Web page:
The fact that Evans (in character) appears in The Avengers franchise keeps attention (and the cash flow) bubbling along nicely. With this fame has, no doubt, come great fortune too — rumours are that his role brings with it a guaranteed pay cheque in the region of $3 million-$5 million. Nice work if you can get it, although nowhere near the reported $40-odd million Robert Downey Jr is reportedly getting for reprising his role as Iron Man.

Still, during a recent and very brief trip to China, Evans was bubbling in his enthusiasm for a character who has seemingly set him up for life, but did not give much away when asked about possible developments for the third instalment of the Captain America franchise, due for release next year.

“Yeah, I love it,” said Evans of the role. “It’s more about being satisfied with the work. I mean, if Marvel was making bad movies, I think it would be harder to go to work. But I love the movies Marvel makes, so it’s really a blessing to be able to play that character and to be making movies about him.”

Evans spoke of the physical demands the role requires — the months of gym work to get his body in shape and the hours of choreography that go into making the action scenes seem as real as possible — and how he tries to drop physical activity completely when not preparing for the role.

He also, apparently, has to pretty much drop any talk about how the character might be developing. “Marvel is very, very quiet about those movies and I’ve learned the hard way to not even give a little bit because it could be taken out of context — and then you get a phone call,” he said. “So it’s always smarter just to keep your mouth shut and just let [people] know it will be a good movie.”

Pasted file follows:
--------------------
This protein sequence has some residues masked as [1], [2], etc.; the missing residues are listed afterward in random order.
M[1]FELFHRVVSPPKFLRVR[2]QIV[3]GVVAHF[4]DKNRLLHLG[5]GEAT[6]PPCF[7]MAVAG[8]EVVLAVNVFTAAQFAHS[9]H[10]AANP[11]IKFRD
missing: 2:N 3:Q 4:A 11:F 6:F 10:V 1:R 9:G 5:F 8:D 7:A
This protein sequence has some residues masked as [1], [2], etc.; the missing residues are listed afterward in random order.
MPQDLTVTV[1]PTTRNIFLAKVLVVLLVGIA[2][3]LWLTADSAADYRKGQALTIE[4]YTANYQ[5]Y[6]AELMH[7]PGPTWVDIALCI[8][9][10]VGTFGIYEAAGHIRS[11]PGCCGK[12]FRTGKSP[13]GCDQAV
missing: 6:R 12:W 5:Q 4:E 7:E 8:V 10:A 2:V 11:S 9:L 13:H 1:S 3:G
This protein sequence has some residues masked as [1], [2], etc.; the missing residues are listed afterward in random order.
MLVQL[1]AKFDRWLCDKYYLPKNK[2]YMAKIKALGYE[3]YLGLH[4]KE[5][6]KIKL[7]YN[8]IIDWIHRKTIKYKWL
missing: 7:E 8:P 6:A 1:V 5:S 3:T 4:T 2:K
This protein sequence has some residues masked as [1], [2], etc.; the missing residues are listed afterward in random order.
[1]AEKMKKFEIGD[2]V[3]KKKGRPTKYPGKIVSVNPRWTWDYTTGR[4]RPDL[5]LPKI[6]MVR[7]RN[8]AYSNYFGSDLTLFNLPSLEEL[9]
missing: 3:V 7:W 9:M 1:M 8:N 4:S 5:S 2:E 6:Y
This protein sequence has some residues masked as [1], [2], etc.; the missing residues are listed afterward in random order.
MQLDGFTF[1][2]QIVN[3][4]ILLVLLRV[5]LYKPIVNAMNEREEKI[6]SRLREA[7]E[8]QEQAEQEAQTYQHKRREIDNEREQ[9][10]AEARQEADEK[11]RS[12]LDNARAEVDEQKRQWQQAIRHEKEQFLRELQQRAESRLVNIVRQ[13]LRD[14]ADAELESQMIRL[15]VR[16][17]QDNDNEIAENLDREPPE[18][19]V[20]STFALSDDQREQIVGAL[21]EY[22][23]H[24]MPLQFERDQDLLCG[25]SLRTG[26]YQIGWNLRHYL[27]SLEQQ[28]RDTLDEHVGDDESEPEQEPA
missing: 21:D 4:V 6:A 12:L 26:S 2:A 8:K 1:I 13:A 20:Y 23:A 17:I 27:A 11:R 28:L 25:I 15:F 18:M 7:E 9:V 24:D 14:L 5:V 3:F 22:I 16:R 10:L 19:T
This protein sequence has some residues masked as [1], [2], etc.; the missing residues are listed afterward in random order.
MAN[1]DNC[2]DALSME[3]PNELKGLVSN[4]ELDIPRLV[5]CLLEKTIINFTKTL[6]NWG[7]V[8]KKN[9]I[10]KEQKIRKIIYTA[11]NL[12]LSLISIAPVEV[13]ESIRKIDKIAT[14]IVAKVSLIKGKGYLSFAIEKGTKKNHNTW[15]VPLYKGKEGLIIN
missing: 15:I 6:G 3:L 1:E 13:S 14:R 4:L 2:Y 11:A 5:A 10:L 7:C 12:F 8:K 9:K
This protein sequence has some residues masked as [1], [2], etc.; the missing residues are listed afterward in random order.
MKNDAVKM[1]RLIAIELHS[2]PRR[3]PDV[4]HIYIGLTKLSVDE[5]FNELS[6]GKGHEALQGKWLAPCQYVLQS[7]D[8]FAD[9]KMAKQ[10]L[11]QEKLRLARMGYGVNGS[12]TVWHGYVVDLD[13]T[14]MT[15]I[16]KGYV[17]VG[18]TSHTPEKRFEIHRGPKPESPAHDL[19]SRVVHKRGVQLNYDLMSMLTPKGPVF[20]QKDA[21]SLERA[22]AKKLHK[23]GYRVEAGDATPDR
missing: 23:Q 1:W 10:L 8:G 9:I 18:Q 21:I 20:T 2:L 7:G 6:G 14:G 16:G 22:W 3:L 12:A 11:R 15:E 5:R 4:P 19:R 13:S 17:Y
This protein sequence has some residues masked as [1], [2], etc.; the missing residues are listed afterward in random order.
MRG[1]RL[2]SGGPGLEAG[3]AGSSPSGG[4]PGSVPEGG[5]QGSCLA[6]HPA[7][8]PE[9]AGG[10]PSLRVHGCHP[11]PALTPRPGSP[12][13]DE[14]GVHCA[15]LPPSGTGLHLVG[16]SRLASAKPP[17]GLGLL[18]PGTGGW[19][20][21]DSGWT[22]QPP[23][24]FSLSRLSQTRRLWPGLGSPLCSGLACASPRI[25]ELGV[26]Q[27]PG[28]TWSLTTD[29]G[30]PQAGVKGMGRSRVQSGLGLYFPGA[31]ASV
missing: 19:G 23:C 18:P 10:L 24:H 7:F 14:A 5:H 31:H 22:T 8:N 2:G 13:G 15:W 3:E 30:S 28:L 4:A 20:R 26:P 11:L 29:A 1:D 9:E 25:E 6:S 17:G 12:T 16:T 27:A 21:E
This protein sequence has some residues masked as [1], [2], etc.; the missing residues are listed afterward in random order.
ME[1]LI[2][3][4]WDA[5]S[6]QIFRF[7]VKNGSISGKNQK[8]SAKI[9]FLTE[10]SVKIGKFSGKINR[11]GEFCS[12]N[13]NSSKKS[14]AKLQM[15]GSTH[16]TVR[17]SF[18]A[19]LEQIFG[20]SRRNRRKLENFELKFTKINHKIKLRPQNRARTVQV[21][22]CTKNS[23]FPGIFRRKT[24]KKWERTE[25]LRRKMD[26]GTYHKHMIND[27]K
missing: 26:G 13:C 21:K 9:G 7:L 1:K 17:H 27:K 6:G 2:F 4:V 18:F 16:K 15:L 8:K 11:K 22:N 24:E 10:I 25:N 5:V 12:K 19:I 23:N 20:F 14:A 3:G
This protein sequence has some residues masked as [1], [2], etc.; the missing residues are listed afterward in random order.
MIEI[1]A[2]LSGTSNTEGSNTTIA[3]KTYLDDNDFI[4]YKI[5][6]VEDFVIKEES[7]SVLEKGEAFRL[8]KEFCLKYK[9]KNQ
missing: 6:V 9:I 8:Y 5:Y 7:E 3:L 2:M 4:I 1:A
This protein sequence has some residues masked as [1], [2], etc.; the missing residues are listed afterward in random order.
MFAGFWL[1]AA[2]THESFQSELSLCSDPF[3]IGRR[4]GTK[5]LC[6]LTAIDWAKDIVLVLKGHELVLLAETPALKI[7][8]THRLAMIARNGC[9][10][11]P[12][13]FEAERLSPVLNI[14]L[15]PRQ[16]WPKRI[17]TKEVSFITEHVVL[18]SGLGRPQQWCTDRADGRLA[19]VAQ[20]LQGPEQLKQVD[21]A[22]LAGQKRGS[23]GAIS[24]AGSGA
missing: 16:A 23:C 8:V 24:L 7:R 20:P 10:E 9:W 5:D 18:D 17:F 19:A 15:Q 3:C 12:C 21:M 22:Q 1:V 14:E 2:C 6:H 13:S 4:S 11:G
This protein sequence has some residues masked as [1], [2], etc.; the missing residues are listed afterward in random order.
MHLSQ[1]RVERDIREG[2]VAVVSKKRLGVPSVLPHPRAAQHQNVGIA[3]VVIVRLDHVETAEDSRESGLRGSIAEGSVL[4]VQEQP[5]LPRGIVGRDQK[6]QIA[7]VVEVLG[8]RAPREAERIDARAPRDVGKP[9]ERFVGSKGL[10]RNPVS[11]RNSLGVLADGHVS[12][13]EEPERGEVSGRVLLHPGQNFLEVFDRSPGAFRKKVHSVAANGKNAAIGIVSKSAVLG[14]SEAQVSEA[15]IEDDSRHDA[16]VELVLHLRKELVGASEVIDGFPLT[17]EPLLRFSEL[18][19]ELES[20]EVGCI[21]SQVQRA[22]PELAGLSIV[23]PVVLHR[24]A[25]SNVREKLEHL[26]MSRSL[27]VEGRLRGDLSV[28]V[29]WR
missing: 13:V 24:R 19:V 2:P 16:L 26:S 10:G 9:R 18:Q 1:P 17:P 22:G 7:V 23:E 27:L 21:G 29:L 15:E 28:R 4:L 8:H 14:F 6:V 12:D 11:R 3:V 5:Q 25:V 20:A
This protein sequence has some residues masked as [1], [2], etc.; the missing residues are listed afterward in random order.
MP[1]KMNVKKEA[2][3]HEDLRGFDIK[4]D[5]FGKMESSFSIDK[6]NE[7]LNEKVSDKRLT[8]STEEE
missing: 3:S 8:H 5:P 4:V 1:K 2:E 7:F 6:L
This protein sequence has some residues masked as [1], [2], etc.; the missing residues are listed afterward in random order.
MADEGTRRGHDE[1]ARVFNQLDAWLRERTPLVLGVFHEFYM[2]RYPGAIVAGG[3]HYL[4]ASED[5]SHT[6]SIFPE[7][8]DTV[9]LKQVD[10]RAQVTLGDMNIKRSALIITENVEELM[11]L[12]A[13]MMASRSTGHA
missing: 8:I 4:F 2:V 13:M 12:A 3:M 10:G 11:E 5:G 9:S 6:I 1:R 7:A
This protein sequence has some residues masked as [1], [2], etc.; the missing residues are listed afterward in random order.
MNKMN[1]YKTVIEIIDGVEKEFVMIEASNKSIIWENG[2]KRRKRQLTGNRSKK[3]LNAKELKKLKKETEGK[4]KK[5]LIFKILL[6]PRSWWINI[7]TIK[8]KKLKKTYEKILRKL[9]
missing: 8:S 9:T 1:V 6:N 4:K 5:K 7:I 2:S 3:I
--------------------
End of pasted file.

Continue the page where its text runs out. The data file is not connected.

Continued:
What is most exciting about the superhero phenomenon is that for every film that seems to stick to a tried and tested (and of course, successful) formula — here’s looking at you, Thor — there are some film-makers out there willing to test the limits somewhat.

The very best examples of the genre always give their audiences a nice, dark, juicy origin story to chew on. It’s there with Captain America, in little snippets of memory that alert new fans to the character’s past and his troubles, while making ageing fans of the comic book smile quietly to themselves in recognition.

Christopher Nolan, of course, was a groundbreaker in this regard, picking up the pieces of a Batman franchise that had fallen into contempt by the time the lamentable Batman & Robin (1997) had rolled around. In the simmering Christian Bale, he found a hero who was actually interesting. The disappointment in the end was that the final instalment of Nolan’s run — The Dark Knight Rises (2012) —featured a bad guy no one (not even a bat) could hear properly.

But there seems to be exciting times ahead for audiences across Asia, as we turn into the new year. Mexican director Alejandro González Iñárritu (Amores Perros, 2000) raised the curtain on Birdman at the Venice Film Festival in August, where reviews were as promising as the film’s premise. And how’s this for a healthy slice of backstory: Michael Keaton (aka Batman way back in the day) plays an actor whose career has hit the skids after having once played a superhero. He’s a man who may or may not have special powers but most definitely — and quite wonderfully, given that most fans of the superhero genre are now sliding into middle age — he does have problems with adjusting to the very human concerns that come with the passing of time.